Section 8 housing vouchers are another center of controversy—Perry notes that a large majority of landlords won’t accept the vouchers, and complain of the failures of the housing authority. This week, the head of the Section 8 program stepped down amid allegations that he was using the vouchers himself despite his $100,000 salary.
Rents are not as steep as they were in the immediate aftermath of the hurricane, when Perry says they were higher than New York City’s, but they remain 40% higher than before the storm. Needless to say, in a town that survives on tourist dollars, incomes haven’t kept up, and the recession certainly hasn’t helped.
The city’s hospitals continue to suffer—Abramson notes that Governor Bobby Jindal used his line-item veto to cut funding for the New Orleans Adolescent Hospital, the only state-run mental health facility. “That will cause a crucial lost of mental health services, potentially increase crime, likely cause jail overcrowding, and possibly hurt our private and non-profit hospitals who might be forced to treat these patients without compensation,” he says.
Charity Hospital, one of the nation’s oldest public aid hospitals, relied on for care by thousands of New Orleans residents, remains closed after the storm in another blow to the low-income citizens of the city.
After Katrina, Barbara Bush famously said, “And so many of the people in the arena here, you know, were underprivileged anyway, so this–this is working very well for them.” It is hard to see, four years in, how well things have worked out for people who lost everything they could rely on. Instead, it often appears as though the government is conspiring against them, and right-wing radio hosts can barely hide their glee. Neil Boortz sneered at them on Twitter, referring to “the debris that Katrina chased out.”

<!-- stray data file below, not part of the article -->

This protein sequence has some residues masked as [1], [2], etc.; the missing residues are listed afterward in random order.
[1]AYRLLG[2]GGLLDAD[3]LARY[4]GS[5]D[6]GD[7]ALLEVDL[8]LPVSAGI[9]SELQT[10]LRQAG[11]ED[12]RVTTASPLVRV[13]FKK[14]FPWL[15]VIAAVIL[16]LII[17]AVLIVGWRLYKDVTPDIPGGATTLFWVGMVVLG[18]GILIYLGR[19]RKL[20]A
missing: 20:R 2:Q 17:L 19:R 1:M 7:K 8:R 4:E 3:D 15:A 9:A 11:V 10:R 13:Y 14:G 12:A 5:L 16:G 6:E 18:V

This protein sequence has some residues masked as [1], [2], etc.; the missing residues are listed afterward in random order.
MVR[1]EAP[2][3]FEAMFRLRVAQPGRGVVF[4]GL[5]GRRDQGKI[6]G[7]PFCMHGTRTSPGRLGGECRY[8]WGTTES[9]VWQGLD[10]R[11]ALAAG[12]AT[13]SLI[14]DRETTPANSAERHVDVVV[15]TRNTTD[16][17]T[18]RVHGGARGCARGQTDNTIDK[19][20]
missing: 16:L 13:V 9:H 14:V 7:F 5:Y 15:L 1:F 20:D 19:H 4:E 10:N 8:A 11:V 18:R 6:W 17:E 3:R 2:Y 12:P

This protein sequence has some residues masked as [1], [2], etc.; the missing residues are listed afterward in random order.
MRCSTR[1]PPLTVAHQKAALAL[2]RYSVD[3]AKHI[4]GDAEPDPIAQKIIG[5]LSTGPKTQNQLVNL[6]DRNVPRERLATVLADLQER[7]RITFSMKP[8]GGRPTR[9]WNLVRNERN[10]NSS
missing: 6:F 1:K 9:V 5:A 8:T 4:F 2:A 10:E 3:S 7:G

The thing that’s always kept New Orleans going is its music; it has always been the life and soul of the city. Ron Rona, of the band the New Orleans Bingo! Show, says that the music scene is undergoing a resurgence. He credits the rise of social networking and Internet marketing–“In some ways, it’s kind of leveled the playing field as far as promotion goes to an internet savvy set of hungry music fans.”
Music education has always been a strong part of the city as well—it has kept the jazz scene vital and strong, passing down the traditions and bringing new blood in to innovate. Rona points to new programs that have sprung up in the past few years, including the Roots of Music Foundation, founded by Derrick Tabb, snare drummer in the world-famous Rebirth Brass Band.
“What’s missing?” Rona asks. “The refocus of the national spotlight on one of the most unique and vibrant musical heritages in the world. And not just because we went through a storm.”
Four years is a long time and much has changed. The recession that has spread across the world has forced people to look after themselves and cut back not just on giving but on travel and entertainment, the very industries that keep New Orleans going. It is easy to forget the tragedy that befell New Orleans, or to assume that no news is good news, that the government is working as it should to rebuild the city, or that private industry and charitable organizations have filled in the gaps.
Abramson, Perry, Rona and thousands of New Orleanians like them are working hard to rebuild their city from within, but without support from the federal government, they will continue to struggle. Hurricane Katrina’s devastation defined the end of the Bush era; helping to rebuild a thriving New Orleans can help define the Obama years.